The question that's going to be answered is whether the melding of Iverson and Anthony has come too late to extend the Nuggets' playoff life longer than one series.
With 18 games remaining, it would take a major miracle for Denver (34-31) to catch the Utah Jazz (44-23) in the Northwest Division.
In fact, the way the Western Conference stands, it is unlikely that Nuggets will finish any higher than the sixth seed.
That means Denver is all but locked in to a first-round matchup against Dallas, Phoenix or San Antonio.
When push comes to shove, I'm not picking Denver in a series against the Mavericks, Suns or Spurs. But if Anthony and Iverson have reached a complementary balance, you have to at least think about a puncher's chance - and that's something you wouldn't have done as recently as 12 days ago when the Nuggets were coming off back-to-back losses to Golden State and Detroit.
Since then, however, Denver has beaten Sacramento, Portland, the Lakers, Phoenix and now New Jersey to match its
season-high winning streak.
If nothing else, the recent success has given Iverson back that confidence he demonstrated for a decade with the Sixers.
"No matter who we are playing against, we have to feel that we are the better team and execute what we do in practice," he said. "I feel like we can be as good as we want to be.
"With this team, you get us in a seven-game series, you've got to beat us four times. That's the way I look at it."
Let's be honest, this is the first time the Nuggets have shown any kind of hint at potentially being a contender since they acquired the electric Iverson from the Sixers on Dec. 19.
Certainly there were extenuating circumstances, the biggest being Anthony missing the first 14 games of Iverson's Denver career while serving a league suspension.
Still, going into last night, Denver was 19-22 since the trade, and Iverson and Anthony were only 9-9 in the 18 games they had played together.
It's not a stretch to say more was expected after Denver surrendered veteran point guard Andre Miller, two first-round draft picks and the expiring contract of forward Joe Smith to the Sixers for Iverson, who has $40 million coming to him over the next two seasons.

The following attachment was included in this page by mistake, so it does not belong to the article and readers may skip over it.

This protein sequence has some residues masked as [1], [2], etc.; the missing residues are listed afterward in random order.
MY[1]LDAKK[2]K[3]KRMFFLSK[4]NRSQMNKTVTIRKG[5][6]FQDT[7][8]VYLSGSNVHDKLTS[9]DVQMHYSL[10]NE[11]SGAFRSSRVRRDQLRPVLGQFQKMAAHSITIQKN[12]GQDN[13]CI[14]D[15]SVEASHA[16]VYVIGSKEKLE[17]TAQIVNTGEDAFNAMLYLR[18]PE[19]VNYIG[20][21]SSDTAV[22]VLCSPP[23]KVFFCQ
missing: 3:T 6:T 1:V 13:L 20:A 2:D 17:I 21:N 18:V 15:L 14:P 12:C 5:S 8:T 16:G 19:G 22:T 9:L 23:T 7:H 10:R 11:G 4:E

"I didn't think it would take this long," Iverson said, "but it's been a difficult situation. It's not just the chemistry with me and 'Melo, but the chemistry with everybody else as well.
"They had to get used to playing with me and then they had to get used to playing with me and 'Melo together. Obviously, winning five games in a row is much better. I think our chemistry is much better because we've had some practices together and been able to have some games with our whole squad together."
Things seem to definitely be on the upswing for Iverson and the Nuggets.
The win against the Nets was their first all season when they didn't score at least 100 points.
"I think we're making those small steps," coach George Karl said. "I think we have time to make one or two more. If we do that, we can be dangerous in the playoffs.
"I'm not ready to say we're out of the woods because I don't think we are, but I think we've stabilized."
This might come as a shock to many of those who questioned Iverson's leadership during his decade as a Sixer, but Karl says he has grabbed hold of the leader's mantle with the Nuggets.
"Being in Philadelphia, Eric Snow and Aaron McKie were always the leaders on our team," Iverson said. "They were so vocal. Here it's different. I'm the vocal guy on this squad.
"But I've been places these guys want to go. I've been through playoff series. I have that experience and I have the resume for these guys to respect. They've got a lot of respect for my game and what I've been through over the years." *
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